Michael A. Fletcher and Dana Hedgpeth have a piece up on unemployment benefits in today's Washington Post that is a classic example of a piece that strives so hard to achieve balance that it actually sacrifices credibility.
In this case, the reporters shift from a straight explanation of the current conditions that have led countless Americans to seek unemployment insurance, to a wack-ass fantasia in which current economic conditions are actually a figment of the imagination and that the real problem is that too many Americans are living it up on the dole!
Millions of Americans have been forced to rely on unemployment payments for extended periods as the nation struggles through its longest period of high joblessness in a generation, and critics are taking aim, saying that the Depression-era program created as a temporary bridge for laid-off workers is turning into an expensive entitlement.
We see here the attempt to lay two ideas alongside each other. One is that "millions of Americans" are "forced to rely" on unemployment insurance. The other is that no one is being "forced to rely" on anything. Rather, they are enjoying the benefits of "an expensive entitlement." The problem here is that only one of these premises is objectively true -- the former. The other is presented as a competing, interesting point of view. But the only thing interesting about the latter point of view is that it's very wrong.
And the reporters have actually done actual reporting that attests to this!
Andrew Stettner, deputy director of the National Employment Law Center, says there's a good reason people are out of work for so long. There are six unemployed Americans for every available job, he said.
"The primary reason people are out of work so long is a lack of jobs," Stettner said.
It seems to me that in order to prove that people are foregoing job searches to live off unemployment insurance, there would first have to be jobs available to seek out in the first place. But there aren't! Nevertheless, the reporters choose to breathe life into a line of argument that they should be asphyxiating:
But complaints that extending unemployment payments discourages job-seeking have begun to bubble into the political debate. Sen. Jim Bunning (R-Ky.) recently single-handedly held up the latest extension, a bill to keep unemployment benefits in place for 30 more days, saying Congress should find other cuts to cover its $10 billion price tag.
Sen. Jon Kyl (R-Ariz.) did not join Bunning's effort, but he defended his colleague's point of view. Kyl told the Senate he questioned why anyone would see unemployment benefits as helpful to the economy, or to the job market.
"If anything, continuing to pay people unemployment compensation is a disincentive for them to seek new work," Kyl said. "I am sure most of them would like work and probably have tried to seek it, but you can't argue it is a job enhancer."
In the first place, the only reason that these "complaints" are "bubbl[ing] into the public debate" is because reporters are doing the bubbling without applying any amount of critical thought to whether they belong there in the first place. Courtesy of our own Ryan Grim, here's what such critical thought looks like:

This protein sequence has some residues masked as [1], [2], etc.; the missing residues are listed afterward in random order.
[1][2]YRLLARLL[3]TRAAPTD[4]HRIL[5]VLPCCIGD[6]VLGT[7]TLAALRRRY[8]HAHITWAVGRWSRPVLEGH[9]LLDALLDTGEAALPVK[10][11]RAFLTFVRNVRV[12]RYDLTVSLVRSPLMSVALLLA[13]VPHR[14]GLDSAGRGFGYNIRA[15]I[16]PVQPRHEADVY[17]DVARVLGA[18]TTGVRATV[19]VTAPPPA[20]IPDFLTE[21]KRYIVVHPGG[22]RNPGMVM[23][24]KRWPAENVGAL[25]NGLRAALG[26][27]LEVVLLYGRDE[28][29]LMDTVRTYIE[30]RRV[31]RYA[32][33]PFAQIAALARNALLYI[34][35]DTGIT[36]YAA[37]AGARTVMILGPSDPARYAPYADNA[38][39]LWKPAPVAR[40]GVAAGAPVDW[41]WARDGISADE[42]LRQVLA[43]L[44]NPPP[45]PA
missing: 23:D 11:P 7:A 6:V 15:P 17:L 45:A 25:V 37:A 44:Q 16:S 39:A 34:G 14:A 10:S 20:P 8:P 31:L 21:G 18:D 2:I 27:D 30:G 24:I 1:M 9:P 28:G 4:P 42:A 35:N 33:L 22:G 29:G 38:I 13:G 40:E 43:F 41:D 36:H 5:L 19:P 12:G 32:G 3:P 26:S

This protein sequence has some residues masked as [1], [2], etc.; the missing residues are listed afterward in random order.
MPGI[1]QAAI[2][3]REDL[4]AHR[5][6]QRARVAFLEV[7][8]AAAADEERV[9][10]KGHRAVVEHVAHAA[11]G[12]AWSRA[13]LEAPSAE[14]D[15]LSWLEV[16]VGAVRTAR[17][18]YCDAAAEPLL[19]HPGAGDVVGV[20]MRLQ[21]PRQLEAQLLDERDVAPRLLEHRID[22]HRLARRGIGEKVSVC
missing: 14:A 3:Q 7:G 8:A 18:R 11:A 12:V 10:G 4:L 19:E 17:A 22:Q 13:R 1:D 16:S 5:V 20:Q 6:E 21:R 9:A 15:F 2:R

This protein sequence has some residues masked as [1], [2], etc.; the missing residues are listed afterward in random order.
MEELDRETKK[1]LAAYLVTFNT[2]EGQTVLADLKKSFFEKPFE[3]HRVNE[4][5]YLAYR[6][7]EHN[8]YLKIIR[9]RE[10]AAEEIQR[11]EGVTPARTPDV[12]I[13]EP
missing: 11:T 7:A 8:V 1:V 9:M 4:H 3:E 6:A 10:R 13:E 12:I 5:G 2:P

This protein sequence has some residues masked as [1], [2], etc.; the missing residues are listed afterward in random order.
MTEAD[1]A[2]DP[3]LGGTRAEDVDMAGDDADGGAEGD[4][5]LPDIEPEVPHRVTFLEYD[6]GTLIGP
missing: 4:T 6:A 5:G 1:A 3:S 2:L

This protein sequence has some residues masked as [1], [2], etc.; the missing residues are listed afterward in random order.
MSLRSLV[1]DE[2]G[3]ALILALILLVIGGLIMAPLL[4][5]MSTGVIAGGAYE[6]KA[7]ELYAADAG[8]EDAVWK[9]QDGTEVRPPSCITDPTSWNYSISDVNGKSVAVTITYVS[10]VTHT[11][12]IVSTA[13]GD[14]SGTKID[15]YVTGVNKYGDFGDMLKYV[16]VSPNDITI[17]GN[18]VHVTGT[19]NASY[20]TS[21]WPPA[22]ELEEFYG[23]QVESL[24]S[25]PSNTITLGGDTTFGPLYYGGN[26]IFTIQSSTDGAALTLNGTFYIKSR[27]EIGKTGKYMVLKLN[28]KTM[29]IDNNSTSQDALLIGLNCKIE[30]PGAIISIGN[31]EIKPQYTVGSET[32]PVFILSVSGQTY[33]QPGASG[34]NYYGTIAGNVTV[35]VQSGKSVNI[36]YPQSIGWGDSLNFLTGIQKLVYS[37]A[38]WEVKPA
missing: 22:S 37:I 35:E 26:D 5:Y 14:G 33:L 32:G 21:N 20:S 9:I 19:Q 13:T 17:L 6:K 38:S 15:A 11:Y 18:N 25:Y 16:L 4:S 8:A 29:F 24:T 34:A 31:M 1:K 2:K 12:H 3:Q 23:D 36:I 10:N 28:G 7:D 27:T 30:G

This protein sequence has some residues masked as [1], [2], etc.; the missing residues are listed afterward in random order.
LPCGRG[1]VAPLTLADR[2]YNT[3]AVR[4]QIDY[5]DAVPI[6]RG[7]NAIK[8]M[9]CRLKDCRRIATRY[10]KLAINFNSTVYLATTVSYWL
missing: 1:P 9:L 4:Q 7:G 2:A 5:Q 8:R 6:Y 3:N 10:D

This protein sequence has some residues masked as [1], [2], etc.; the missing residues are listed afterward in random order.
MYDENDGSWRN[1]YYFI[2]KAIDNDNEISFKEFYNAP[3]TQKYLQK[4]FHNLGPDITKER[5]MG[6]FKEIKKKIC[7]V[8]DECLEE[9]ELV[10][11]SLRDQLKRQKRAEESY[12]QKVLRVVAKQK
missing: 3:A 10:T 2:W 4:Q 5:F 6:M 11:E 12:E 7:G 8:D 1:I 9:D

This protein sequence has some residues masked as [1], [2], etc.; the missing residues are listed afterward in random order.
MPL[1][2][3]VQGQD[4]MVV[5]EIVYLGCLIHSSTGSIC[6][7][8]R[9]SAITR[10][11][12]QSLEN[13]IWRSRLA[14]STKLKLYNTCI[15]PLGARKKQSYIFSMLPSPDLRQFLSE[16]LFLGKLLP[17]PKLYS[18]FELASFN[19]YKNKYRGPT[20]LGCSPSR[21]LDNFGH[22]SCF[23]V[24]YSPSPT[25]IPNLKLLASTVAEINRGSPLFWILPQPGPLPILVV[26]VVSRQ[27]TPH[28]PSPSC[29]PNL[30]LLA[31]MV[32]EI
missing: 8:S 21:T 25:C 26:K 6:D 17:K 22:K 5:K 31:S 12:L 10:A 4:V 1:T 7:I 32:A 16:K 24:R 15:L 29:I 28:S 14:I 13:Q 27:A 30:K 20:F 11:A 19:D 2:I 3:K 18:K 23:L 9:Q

Unemployment benefits are generally so small that much of it is often used to pay for COBRA health insurance, even when subsidized. The size of the benefits does not generally cover the cost of living and it would be hard to find a single person who would prefer unemployment to having a job so that they could get subsidized COBRA.
The big lie of this article is the suggestion that "critics are taking aim." Those "critics" are Jon Kyl and a "labor economist" from the Heritage Foundation who very tepidly cosigns Kyl's position but who nevertheless allows that, "it is appropriate and natural for Congress to extend the time limit of unemployment insurance with the job market as bad as it is." That's a dearth of both "critics" and "aim."
But, more to the point, who's arguing that unemployment insurance is a job enhancer? Well, per Grim, they are out there, and unlike Kyl, they actually make a lick of sense:
[Senate Finance Committee Chair Max Baucus] added that Kyl's economic argument was flawed, as well. Unemployment benefits do create jobs because the recipients cycle the money through the economy. He cited a Congressional Budget Office analysis that said the Gross Domestic Product grew $1.90 for every dollar the federal government paid out...
Kyl could also consult economist Dean Baker of the Center for Economic and Policy Research. "[Unemployment insurance] puts money into people's pockets and they spend almost all of it. That creates jobs," he said.
Also? One thing that unemployment insurance does enhance, greatly, is the ability of people who cannot find work (no matter how hard they try -- because there aren't enough jobs being created) is to not, subsequently, starve to death.
Additionally, the reporters are just incorrect when they suggest that Kyl "defended his colleague's point of view" by questioning "why anyone would see unemployment benefits as helpful to the economy." In fact, Bunning never raised such questions. His melodramatic hold-ups were exclusively related to holding the lives of thousands of Americans hostage so that he could make a fleeting point about fiscal discipline. The contention that unemployment insurance provides a disincentive to job seekers is Kyl's contention alone.
Anyway, obviously millions of Americans should be faulted for not working much harder to find jobs that do not exist.